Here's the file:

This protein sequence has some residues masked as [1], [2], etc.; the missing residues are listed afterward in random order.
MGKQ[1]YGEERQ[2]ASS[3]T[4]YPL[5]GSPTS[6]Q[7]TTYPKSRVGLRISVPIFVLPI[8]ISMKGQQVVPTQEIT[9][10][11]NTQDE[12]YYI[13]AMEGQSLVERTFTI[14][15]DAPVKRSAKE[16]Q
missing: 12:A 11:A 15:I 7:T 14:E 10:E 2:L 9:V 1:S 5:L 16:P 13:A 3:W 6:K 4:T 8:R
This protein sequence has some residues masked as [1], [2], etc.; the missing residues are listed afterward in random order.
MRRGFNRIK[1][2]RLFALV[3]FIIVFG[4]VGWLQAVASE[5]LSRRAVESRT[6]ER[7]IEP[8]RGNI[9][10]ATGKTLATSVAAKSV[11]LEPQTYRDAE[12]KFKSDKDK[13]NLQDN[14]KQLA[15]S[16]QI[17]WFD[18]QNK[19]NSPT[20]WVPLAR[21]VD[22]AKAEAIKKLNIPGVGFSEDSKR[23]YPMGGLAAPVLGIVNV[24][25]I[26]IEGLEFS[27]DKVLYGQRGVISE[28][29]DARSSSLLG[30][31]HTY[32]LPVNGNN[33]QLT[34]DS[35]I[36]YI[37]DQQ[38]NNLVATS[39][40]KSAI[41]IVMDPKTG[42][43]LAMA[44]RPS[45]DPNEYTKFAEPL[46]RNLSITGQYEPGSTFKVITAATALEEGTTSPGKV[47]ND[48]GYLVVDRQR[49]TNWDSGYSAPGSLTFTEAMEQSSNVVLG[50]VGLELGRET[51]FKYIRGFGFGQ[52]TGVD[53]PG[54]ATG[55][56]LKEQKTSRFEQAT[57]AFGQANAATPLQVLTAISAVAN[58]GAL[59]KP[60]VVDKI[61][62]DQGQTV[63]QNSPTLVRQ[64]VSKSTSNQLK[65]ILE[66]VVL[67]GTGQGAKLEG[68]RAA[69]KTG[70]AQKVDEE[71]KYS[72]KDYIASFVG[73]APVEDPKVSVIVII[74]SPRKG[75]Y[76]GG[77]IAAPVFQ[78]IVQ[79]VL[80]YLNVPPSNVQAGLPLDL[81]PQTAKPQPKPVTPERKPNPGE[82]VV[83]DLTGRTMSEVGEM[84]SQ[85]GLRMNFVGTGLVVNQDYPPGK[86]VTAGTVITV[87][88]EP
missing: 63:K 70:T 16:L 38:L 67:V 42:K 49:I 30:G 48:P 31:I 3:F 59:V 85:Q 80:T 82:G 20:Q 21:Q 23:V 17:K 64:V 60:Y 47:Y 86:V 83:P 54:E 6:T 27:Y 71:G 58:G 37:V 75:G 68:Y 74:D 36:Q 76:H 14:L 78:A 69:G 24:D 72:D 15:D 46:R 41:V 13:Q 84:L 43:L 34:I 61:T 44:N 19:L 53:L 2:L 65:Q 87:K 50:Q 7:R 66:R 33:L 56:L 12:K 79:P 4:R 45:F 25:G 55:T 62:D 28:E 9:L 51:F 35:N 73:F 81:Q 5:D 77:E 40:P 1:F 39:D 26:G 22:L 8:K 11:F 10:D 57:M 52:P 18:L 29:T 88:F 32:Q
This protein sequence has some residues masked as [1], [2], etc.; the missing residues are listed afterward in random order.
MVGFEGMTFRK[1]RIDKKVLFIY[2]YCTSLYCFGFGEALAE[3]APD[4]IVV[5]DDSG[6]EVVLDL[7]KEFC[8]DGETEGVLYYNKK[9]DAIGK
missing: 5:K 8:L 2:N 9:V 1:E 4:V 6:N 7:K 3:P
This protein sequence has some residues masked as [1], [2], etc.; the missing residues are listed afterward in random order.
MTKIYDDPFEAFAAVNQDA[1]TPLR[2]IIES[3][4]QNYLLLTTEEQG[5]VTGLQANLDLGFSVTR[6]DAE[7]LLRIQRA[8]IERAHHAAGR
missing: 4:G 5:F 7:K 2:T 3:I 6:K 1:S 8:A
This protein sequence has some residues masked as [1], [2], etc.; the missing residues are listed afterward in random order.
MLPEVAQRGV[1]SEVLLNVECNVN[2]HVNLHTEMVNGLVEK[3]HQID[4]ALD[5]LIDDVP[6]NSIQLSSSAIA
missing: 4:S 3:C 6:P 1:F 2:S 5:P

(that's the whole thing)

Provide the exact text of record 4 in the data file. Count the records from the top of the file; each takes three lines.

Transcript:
This protein sequence has some residues masked as [1], [2], etc.; the missing residues are listed afterward in random order.
MTKIYDDPFEAFAAVNQDA[1]TPLR[2]IIES[3][4]QNYLLLTTEEQG[5]VTGLQANLDLGFSVTR[6]DAE[7]LLRIQRA[8]IERAHHAAGR
missing: 4:G 5:F 7:K 2:T 3:I 6:K 1:S 8:A